Texas Chaplains: Reject Public School Chaplain Programs
Governor Greg Abbott has yet another plan for injecting religion into public schools–having each school hire a chaplain. However, 100 actual chaplains in Texas have signed a letter rejecting that idea.
Because of our training and experience, we know that chaplains are not a replacement for school counselors or safety measures in our public schools, and we urge you to reject this flawed policy option: It is harmful to our public schools and the students and families they serve.
There is no requirement in this law that the chaplains refrain from proselytizing while at schools or that they serve students from different religious backgrounds.
The law provides for chaplain salaries to be drawn from funds designated “to improve school safety and security.” Those funds are directed at – but not limited to – the roles of restorative
discipline and justice practices, mental and behavioral health support, and suicide prevention, intervention, and postvention. We are deeply concerned about using chaplains in these roles to
provide those services, particularly as the law does not require any specific training or qualifications.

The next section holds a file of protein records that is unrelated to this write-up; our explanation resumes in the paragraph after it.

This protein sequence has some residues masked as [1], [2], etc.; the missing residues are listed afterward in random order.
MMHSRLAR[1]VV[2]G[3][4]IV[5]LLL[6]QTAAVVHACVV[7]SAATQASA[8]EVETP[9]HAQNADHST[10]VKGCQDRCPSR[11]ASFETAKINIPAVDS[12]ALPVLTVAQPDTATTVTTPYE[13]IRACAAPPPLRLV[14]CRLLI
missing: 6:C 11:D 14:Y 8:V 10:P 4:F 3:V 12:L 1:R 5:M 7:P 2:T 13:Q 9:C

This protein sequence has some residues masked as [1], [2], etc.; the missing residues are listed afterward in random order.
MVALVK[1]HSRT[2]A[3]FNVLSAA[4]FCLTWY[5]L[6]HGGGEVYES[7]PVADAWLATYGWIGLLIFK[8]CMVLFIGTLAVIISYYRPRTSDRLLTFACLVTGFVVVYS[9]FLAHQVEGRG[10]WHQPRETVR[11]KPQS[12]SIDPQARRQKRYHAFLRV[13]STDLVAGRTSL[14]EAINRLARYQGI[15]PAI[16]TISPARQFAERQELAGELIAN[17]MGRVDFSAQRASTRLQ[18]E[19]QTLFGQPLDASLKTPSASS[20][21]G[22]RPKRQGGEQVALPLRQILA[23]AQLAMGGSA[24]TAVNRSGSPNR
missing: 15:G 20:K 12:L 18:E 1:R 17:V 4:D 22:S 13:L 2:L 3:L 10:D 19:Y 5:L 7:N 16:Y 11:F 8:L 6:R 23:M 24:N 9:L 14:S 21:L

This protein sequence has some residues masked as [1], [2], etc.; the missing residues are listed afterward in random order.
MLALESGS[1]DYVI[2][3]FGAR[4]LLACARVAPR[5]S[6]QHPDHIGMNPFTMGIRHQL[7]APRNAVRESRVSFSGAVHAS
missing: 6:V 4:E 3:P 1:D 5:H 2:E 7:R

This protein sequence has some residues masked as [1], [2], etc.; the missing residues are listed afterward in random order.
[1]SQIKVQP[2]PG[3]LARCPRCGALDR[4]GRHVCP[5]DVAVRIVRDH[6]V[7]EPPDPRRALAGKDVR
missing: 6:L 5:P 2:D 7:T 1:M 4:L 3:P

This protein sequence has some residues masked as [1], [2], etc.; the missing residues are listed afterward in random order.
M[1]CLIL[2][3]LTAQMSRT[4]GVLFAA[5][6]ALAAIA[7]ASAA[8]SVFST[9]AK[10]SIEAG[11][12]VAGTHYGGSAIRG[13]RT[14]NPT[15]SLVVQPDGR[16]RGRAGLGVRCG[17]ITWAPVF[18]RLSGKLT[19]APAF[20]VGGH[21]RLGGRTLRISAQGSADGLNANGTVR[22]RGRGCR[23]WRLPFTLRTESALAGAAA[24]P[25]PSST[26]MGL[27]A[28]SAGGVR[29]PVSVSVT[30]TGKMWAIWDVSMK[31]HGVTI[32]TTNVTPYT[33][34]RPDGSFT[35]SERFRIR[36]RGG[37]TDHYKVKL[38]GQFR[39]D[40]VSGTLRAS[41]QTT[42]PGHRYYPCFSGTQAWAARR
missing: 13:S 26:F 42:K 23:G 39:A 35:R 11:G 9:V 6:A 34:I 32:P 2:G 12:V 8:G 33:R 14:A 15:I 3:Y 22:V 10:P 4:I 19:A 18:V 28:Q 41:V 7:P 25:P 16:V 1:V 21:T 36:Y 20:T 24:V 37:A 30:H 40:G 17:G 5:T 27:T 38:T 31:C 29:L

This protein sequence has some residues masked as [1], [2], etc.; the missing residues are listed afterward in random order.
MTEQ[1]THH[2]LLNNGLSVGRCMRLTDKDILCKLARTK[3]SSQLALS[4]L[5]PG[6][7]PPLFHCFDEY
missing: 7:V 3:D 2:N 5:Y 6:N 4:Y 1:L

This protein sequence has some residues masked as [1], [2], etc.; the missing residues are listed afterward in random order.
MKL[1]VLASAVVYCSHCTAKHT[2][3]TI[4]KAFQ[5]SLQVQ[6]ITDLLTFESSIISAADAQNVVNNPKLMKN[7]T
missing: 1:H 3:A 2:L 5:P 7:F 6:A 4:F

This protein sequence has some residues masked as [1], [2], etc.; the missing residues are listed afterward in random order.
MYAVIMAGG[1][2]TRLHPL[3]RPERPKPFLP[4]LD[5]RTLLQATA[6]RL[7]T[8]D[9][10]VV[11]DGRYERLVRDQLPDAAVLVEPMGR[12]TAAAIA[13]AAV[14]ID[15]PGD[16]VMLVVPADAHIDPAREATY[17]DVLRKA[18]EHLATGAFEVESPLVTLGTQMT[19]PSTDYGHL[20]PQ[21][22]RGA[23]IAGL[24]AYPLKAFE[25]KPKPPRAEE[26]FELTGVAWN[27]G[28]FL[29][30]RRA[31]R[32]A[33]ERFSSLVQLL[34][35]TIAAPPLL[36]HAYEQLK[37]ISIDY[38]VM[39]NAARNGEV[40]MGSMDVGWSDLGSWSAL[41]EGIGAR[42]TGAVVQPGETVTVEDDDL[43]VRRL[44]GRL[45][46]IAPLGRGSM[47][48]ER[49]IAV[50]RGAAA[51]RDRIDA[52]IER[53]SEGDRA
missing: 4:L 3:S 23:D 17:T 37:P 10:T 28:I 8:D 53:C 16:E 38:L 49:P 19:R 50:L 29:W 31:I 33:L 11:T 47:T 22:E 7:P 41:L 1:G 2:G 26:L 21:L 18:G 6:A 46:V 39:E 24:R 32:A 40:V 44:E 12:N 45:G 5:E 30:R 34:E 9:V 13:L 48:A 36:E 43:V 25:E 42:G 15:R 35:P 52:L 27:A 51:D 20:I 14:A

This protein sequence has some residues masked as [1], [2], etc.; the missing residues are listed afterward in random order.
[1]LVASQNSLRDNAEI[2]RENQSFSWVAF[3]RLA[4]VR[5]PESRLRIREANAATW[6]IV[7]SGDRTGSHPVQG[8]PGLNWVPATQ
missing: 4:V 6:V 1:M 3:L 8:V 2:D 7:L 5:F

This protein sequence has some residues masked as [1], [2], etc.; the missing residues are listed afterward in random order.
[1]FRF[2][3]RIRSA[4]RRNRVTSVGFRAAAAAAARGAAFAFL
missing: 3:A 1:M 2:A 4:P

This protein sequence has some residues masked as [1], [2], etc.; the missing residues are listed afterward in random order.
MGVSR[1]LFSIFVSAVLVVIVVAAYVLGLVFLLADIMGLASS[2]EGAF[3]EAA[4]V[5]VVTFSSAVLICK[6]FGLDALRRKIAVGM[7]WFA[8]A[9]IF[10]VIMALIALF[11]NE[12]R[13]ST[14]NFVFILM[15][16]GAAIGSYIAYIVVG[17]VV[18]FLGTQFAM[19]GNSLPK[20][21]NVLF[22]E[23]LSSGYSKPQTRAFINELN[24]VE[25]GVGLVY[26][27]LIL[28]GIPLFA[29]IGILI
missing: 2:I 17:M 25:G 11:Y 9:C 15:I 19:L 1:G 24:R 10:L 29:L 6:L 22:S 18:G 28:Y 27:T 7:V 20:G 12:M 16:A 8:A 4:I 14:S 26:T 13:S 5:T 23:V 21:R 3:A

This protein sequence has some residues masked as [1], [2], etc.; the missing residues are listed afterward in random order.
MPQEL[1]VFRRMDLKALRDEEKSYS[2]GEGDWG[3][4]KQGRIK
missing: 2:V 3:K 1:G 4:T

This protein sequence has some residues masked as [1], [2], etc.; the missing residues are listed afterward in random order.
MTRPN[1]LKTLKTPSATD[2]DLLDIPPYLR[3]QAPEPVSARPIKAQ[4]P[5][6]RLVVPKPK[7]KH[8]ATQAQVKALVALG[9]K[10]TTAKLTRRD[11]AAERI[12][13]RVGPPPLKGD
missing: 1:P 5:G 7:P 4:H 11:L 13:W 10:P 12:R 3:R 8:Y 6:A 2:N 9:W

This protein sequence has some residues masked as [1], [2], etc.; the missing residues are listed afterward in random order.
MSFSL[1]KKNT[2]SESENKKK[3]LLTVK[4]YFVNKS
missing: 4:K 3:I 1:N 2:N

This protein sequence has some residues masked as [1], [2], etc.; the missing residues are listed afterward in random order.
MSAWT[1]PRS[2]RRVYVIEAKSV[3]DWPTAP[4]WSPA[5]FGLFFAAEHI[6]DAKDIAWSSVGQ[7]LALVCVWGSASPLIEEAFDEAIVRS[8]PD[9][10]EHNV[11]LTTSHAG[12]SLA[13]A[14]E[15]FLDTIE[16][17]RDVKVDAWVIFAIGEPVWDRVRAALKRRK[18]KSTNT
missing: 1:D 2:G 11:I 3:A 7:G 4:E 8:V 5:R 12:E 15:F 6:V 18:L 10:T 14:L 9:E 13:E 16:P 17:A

SB 763 allows a school district to give any employee or volunteer who can pass a background check the title of “chaplain.” This is simply not enough. Professional chaplains have specific education and expertise to fulfill our role in helping others engage their own religious practices and traditions. Typically, we are required to have a graduate theological degree and be supported by an approved organization connected to our spiritual tradition. In some settings, chaplains also must have one to two years of full-time experience as a religious or
spiritual leader. Many of us are ordained in our faith tradition. Additionally, board certified chaplains in health care go through a rigorous certification process, pursuing hundreds of hours
of extensive training and hands-on experience.